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Interesting to read these posts and not see a single reference to Castle Rock, Midnight Rock or Snow Creek Wall. When I was living in Tacoma and then Seattle in the late 60's and was still learning, Leavenworth was our usual destination for several reasons: 1. Dry weather (usually) e. of the mountains. 2. Lots of moderate routes suitable for first-time leaders, short enough that you couldn't really get into trouble, but enough exposure to make it real 3. A good variety of routes demanding different techniques.4. Excellent rock. 5. Relatively close to Seattle area, and the climbing is easily accessible from the highway, mostly very short or easy approaches.

Perhaps these areas are more crowded today, and I know from experience that holds and cracks have gotten pretty slick and polished from use over the years. I took a friend who was a solid 5.12 climber to Castle Rock a few years ago, we did Angel Crack.He wanted to lead it; but he had a hell of a time with it, and I was surprised. I'd told him it had been rated 5.9 back in the day; it was my very first 5.9. The newer guidebook calls it 5.10 or 11. He thought it was the stiffest 5.11 he'd ever seen, and finally gave up. Since I'd climbed it before all those years ago, and several times since, I gave it a go; remembering the sequence, it all felt familiar. But even so I just barely made it to grab the horn. Very tough for me, but then I was almost 60. The rest is easy from there. Most of the old routes like Saber, Rainshadow, Cat Burglar,etc., show quite a bit of wear from what I remember, but they're still very moderate. Later, on Snow Creek Wall, routes like Umbrella Tree, Outer Space,Orbit, White Slabs and Easter tower, it was the same, but still very doable and excellent training, suitable for climbers who've got a few years of learning experience and are ready for leading.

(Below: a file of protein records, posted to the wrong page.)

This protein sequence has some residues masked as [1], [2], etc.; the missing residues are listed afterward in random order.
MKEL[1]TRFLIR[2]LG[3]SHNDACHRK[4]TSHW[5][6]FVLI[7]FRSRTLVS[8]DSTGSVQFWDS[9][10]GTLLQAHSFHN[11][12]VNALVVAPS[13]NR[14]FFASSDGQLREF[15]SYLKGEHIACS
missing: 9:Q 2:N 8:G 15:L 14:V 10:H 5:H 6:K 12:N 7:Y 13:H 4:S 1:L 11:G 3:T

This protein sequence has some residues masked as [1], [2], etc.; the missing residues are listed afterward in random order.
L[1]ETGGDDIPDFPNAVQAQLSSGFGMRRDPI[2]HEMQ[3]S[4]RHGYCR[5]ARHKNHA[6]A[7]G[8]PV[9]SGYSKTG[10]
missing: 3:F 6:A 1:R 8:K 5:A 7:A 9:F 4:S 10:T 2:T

You don't say what degree or rating of difficulty you're climbing at, but if this all sounds too easy for you, consider that when you're on lead, a 5.5 or 5.7 will be much harder, especially when there's exposure, than it is to follow. Don't turn up your nose at this. Take the example of the great Colorado climber Harvey Carter(founder of Climbing magazine) to heart: Carter spent a number of years traveling all over the intermountain west and southwest, climbing and putting up hundreds of workaday, homely, modest routes in the range between 5.3 or 5.4 to 5.8 or 5.9, in all seasons. He was taking it slow and easy, one step at a time, and building a broad, deep, solid foundation; and what he learned over this period in the way of routefinding, adaptability to all kinds of conditions, on all kinds of rock, dealing with mishaps, the unknown and unexpected, pushing his levels and limits, little by little, grade by grade, gave him an invaluable, priceless, and literally rock solid background of experience which was to give him huge advantages later on, on big walls and big peaks all over the world. He was famous in Yosemite for being absolutely calm and unflappable in the most dire situations, unendingly resourceful and creative in finding a way out of the most difficult and stubborn of problems. He was the Alex Lowe of his day, continually upbeat, cheerful and positive, a climber's climber, a true master. And he got that way by taking every step in it's course, not skipping or skimming over a thing. Today, I don't care where you go, in the entire intermountain west, you'll find climbs that Harvey Carter put up all over the place. You name a place, Carter's been there and climbed the hell out of it. Just amazing. You could do a lot worse than to travel around and follow in his footsteps. By the time you're done, you'll have learned what he learned, with of course your own weather and difficulties, fatigue and challenges, that will make it your very own. A great way to learn and get really, really good.